What we need are politicians who are not afraid to stand on the side of human rights, who are not afraid to stand on the side of marginalized groups, said the president of the Equality Volunteer Foundation Julia Maciocha in “Fakty po Faktach”, commenting on the situation of LGBT+ people on the occasion Warsaw Equality Parade. – We are happy that we can be seen on the streets of the capital, but at the same time we are constantly talking about the fact that we have no rights – said Yga Kostrzewa from the Lambda Warszawa Association.
On Saturday, the Warsaw Equality Parade was held under the slogan “We predict equality and beauty”. – This signal from Warsaw goes not only to Poland, but to the whole world that Warsaw is European, that Warsaw is smiling, that Warsaw is tolerant. This is extremely important to us – said the mayor of the capital Rafal Trzaskowski.
The situation of people LGBT+ and the event itself in the capital was commented on in “Fakty po Faktach” by Julia Maciocha, president of the Equality Volunteer Foundation, which organizes the Equality Parade in Warsaw, and Yga Kostrzewa from the Lambda Warszawa Association, an activist for the rights of LGBT+ people.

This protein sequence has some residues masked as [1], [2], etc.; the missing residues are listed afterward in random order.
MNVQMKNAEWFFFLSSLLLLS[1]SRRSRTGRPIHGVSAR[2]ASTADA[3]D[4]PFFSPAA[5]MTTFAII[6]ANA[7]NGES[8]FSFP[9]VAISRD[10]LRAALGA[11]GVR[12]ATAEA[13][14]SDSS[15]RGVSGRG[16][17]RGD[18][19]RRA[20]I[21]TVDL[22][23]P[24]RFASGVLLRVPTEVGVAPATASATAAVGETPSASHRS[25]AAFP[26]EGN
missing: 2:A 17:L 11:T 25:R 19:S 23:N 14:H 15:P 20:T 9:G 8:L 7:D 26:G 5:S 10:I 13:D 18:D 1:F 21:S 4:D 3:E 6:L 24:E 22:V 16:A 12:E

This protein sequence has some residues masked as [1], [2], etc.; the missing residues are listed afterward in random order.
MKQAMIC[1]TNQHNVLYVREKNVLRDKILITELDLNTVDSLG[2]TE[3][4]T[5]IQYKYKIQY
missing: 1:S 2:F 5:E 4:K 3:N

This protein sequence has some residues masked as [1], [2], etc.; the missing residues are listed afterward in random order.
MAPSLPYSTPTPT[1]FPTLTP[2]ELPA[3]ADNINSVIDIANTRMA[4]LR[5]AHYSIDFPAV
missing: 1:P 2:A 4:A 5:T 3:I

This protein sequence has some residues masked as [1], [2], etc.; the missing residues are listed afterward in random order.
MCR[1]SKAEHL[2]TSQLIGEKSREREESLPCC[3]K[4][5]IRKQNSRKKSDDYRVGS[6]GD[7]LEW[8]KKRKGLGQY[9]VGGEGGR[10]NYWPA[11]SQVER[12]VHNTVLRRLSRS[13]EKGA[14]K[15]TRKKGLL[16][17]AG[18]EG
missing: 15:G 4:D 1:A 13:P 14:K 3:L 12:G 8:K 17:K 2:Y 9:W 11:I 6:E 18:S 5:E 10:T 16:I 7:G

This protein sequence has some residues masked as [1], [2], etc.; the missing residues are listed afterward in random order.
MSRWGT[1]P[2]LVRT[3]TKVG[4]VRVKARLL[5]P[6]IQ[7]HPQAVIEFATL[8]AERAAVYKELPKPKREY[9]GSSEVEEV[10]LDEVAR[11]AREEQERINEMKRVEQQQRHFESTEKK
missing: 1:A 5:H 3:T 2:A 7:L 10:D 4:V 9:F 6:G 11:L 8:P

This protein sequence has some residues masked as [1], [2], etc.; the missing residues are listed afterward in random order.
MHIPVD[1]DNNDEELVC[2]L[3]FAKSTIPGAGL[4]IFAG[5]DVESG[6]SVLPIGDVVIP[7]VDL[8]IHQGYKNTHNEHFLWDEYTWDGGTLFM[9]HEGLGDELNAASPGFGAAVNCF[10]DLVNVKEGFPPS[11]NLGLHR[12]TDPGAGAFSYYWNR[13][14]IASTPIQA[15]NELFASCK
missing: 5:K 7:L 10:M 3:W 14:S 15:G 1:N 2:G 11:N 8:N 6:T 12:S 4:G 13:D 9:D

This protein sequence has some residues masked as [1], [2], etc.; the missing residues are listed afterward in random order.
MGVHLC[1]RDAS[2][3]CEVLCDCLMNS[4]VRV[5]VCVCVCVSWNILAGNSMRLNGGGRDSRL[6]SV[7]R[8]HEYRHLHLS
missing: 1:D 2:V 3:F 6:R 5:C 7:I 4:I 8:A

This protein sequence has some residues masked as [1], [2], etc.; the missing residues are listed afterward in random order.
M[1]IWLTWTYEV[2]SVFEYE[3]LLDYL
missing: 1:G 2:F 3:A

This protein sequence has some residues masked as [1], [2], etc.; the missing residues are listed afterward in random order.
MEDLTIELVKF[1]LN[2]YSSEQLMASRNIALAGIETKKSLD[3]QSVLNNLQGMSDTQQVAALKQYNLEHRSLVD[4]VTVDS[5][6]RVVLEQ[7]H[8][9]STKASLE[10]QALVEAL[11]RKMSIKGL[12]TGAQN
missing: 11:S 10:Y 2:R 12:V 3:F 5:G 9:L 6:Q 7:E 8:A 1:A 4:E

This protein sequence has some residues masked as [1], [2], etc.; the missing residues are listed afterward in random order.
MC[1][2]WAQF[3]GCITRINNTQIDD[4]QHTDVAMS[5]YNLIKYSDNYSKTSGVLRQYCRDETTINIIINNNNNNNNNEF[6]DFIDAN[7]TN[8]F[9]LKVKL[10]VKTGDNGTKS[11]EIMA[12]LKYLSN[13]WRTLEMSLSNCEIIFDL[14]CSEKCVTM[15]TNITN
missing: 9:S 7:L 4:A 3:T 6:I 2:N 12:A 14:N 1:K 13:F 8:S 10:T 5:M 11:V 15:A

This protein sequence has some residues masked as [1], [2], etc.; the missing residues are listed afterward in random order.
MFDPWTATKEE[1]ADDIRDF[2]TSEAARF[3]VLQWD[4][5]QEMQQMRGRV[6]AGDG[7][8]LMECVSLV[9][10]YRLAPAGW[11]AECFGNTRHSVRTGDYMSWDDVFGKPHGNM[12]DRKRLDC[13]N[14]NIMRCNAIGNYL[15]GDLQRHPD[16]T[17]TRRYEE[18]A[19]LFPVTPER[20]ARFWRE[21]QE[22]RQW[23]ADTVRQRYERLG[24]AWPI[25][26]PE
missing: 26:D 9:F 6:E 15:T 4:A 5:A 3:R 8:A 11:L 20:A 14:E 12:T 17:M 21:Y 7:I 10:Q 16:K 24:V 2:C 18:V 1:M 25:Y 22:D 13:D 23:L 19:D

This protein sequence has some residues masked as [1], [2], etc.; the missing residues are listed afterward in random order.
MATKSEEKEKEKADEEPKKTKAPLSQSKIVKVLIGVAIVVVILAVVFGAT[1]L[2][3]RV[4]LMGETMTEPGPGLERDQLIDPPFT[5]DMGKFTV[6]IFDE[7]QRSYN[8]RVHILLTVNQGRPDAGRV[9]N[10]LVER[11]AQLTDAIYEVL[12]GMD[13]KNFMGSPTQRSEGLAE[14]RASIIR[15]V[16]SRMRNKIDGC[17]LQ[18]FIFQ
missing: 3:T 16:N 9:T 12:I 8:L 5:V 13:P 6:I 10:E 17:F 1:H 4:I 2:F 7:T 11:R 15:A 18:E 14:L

Maciocha: Polish society is ready for these changes
We have zero rights in our country. (…) We are absolutely invisible by our state, legally unrecognized, unrecognized as full citizens, which we should be, which we are, because we pay taxes here, we live here – said Julia Maciocha.
In her opinion, “Polish society is ready for these changes.” “We have political resistance so far,” she added.
– What we need are politicians who are not afraid to take sides human rightswho are not afraid to stand on the side of marginalized groups and who will stand for us, not only before the elections as promised, but also after – she noted.
Kostrzewa: We talk all the time that we don’t have any rights
Yga Kostrzewa stressed that on the day of the parade “we are happy that we can be seen on the streets of the capital, but at the same time we are constantly saying that we have no rights”. – For the last 20 years, and in fact since 1989, nothing has changed in relation to what kind of citizens we are – she said.
When asked about the most important postulates of LGBT+ people, Kostrzewa pointed out that these are “life and death matters”. “If my partner dies, I have no right to bury her,” she said as an example.
– There are many more demands and these things cannot be settled by going to a notary and signing any documents or authorizations – she added.
Main photo source: PAP/Andrzej Lange